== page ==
Physical therapists: They are provided upon referral by a physician or by another credited professional, depending on the state’s policy. Physical therapists are responsible for strengthening the child’s gross motor skills that involve mobility, endurance, and muscle strength. They are also ready to provide instructional assistance in the proper use of different mobile devices that can aid in a child’s development.
Psychologists: Psychologists are responsible for giving appropriate psychological and educational assessment tests and procedures to aid in the diagnosis and intervention of a disability. They are also the ones to plan and manage any counseling needed by both child and parents. Often, the need for a psychologist arises during the Individualized Education Program (IEP) meeting of teachers and parents.
School nurse: Procedures, such as administering medications, suctioning, intermittent catheterization, special feedings, and preventing injuries (i.e., frequent changing for prevention of sores) are provided by a qualified school nurse or a specifically trained nonmedical person who is supervised by a qualified nurse.
Transportation services: If needed, the school must provide travel to and from school, between school, and in and around the school premises. Schools must also provide the necessary equipment such as lifts, ramps, or adaptive buses if required. However, please keep in mind that not all children with disabilities are eligible to receive transportation services.
School counselors: They are assigned to help and provide support to students with disabilities in realizing their career goals, understanding their capabilities and limitations, and aiding in their behavioral development and skills. They may identify and refer students who they think need special education, as well as secure a parent’s consent for such referrals. School counselors or other qualified counselors may also help parents in coping with their child’s special needs and provide them with the necessary information and support.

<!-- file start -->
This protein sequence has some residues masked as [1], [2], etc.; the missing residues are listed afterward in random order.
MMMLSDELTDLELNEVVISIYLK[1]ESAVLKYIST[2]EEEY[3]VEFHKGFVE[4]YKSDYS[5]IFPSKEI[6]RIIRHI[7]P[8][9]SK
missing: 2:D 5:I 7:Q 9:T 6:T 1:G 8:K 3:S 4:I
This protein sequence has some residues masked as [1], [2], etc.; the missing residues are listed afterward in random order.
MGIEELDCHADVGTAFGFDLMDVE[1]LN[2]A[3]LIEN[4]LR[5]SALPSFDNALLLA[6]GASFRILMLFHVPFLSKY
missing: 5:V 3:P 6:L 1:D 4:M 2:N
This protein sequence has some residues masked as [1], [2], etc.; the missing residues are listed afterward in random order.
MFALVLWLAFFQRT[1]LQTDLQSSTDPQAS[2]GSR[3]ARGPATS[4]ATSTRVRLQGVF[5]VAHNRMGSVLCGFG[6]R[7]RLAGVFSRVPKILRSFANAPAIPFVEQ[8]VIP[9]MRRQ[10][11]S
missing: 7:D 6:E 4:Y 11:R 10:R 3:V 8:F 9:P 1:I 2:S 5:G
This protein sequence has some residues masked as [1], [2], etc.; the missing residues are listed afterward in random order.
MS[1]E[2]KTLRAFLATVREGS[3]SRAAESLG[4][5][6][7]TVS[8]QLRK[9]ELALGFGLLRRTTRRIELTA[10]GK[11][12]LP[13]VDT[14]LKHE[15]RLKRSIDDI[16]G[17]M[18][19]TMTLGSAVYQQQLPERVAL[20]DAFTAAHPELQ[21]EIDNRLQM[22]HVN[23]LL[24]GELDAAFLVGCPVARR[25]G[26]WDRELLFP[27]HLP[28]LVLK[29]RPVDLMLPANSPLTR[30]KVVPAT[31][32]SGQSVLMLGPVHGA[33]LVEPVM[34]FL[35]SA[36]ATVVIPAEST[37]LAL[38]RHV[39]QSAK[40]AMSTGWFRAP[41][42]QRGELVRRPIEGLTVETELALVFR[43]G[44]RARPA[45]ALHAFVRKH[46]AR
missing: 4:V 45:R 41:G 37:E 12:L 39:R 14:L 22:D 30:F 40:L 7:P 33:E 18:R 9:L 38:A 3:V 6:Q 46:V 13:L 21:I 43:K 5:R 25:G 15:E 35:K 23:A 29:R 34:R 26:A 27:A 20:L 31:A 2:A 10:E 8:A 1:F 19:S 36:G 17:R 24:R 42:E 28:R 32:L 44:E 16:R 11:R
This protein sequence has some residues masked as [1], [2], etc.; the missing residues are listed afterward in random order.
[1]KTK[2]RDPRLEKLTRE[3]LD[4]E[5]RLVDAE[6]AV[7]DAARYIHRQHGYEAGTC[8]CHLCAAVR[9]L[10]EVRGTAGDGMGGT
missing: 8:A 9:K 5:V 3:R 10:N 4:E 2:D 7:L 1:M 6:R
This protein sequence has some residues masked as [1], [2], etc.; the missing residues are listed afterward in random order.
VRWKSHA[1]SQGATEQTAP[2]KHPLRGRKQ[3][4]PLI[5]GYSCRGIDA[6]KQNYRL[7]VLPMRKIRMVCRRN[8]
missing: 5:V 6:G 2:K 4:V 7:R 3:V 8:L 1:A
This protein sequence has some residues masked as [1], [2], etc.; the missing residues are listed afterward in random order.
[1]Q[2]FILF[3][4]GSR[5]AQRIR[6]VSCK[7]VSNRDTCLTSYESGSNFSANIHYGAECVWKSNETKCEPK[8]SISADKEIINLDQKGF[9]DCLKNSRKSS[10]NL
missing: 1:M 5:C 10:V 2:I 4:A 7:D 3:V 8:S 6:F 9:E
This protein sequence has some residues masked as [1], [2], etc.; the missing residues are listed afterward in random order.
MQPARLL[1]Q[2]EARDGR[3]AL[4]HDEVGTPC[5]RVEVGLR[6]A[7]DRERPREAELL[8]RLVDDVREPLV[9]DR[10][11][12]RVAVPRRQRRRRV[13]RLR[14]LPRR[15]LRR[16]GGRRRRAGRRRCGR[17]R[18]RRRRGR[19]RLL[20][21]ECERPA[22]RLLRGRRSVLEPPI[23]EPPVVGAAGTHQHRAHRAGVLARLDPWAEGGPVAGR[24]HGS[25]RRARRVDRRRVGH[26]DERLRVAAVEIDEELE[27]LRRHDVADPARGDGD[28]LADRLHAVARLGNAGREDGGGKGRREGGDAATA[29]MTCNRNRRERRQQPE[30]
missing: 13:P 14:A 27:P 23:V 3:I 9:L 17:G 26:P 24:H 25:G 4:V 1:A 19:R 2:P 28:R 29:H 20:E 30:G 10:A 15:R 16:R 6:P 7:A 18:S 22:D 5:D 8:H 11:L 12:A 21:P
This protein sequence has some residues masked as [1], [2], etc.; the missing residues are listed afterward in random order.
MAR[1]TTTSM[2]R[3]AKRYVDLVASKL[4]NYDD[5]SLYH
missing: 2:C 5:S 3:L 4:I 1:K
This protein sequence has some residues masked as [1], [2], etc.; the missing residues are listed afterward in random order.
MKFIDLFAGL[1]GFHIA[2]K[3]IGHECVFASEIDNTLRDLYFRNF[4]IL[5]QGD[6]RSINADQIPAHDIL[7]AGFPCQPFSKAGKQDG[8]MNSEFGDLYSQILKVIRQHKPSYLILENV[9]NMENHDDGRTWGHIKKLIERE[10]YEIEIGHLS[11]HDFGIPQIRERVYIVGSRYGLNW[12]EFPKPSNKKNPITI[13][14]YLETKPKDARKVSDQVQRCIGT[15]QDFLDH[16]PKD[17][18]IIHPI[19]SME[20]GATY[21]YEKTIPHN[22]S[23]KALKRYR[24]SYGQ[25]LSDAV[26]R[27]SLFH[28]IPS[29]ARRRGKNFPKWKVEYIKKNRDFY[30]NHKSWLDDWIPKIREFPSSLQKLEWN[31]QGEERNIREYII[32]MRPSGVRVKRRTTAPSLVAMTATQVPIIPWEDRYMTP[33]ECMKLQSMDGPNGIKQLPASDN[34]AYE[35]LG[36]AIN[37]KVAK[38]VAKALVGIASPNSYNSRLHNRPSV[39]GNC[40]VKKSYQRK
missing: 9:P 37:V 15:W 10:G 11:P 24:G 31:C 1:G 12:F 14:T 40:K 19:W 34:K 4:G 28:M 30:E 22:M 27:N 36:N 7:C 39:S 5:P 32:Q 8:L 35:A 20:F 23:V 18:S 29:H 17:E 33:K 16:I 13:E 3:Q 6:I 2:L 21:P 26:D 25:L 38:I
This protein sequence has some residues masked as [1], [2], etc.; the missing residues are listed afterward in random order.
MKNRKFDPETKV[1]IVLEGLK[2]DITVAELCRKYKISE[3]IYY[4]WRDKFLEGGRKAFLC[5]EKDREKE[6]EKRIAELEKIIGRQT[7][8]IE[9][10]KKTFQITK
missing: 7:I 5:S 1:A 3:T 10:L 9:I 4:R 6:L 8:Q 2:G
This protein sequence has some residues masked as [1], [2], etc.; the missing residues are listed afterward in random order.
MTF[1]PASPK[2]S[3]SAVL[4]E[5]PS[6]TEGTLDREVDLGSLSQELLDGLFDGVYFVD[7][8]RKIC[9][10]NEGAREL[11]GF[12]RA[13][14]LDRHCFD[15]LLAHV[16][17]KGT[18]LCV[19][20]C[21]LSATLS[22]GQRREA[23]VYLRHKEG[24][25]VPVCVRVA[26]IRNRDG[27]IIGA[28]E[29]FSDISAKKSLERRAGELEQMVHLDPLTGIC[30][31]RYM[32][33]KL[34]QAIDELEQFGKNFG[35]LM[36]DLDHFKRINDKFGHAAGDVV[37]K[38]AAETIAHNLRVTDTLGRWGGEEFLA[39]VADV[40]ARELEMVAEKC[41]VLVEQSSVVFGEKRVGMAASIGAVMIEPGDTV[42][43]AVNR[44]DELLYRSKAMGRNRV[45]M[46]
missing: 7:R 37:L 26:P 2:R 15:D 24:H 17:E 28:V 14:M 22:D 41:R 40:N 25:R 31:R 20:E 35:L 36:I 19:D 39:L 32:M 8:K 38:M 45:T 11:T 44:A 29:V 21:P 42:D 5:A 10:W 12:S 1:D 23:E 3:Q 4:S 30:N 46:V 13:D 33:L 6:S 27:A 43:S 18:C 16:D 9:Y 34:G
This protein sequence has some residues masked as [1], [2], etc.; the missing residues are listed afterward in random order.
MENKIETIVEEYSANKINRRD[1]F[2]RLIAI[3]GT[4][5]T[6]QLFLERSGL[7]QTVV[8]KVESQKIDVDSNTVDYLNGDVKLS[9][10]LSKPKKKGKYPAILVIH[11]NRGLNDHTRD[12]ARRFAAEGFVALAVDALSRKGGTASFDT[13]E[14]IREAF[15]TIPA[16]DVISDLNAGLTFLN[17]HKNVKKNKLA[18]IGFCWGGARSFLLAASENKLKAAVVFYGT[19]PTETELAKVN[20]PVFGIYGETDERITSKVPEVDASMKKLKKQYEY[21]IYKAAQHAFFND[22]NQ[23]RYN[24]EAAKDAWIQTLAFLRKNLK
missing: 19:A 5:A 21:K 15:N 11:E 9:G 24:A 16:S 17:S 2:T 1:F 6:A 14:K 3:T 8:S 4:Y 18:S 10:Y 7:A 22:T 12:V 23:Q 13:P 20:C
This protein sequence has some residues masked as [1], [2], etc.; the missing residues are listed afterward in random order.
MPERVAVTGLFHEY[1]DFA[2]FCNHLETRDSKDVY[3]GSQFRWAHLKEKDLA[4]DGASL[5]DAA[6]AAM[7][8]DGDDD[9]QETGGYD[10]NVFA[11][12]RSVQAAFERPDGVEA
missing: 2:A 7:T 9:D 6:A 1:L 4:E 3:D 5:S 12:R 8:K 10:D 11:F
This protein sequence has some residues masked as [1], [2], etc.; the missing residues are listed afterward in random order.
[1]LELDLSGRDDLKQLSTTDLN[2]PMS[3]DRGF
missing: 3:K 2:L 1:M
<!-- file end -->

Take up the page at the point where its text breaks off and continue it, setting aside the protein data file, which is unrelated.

Speech-language pathologists: They are intended to help children with communication disabilities, such as stuttering and impairments in speech, language, or voice difficulties. They are accountable for diagnosing fluency, language, and communication disorders. They are also in charge of providing alternative communication systems. Most importantly, the speech-language pathologists identify students or children that need to be referred to a medical professional so that necessary treatment can be given.
Social workers: Social workers prepare the social or developmental history of a student or child with a disability. They are relied on to give counseling to the child as well as the child’s family if needed. Moreover, the social worker is responsible for assuring that the student is getting all possible benefits available to him.
Recreation therapists: They are the therapists that are responsible for assessing the leisure capabilities of a student or child and providing needed therapy and education necessary to improve the child’s participation in recreational activities.
Building the Legacy: IDEA 2004, US Department of Education, from http://idea.ed.gov/
Building the Legacy: IDEA 2004, Us Department of Education, from http://idea.ed.gov/explore/view/p/%2Croot%2Cdynamic%2CQaCorner%2C3%2C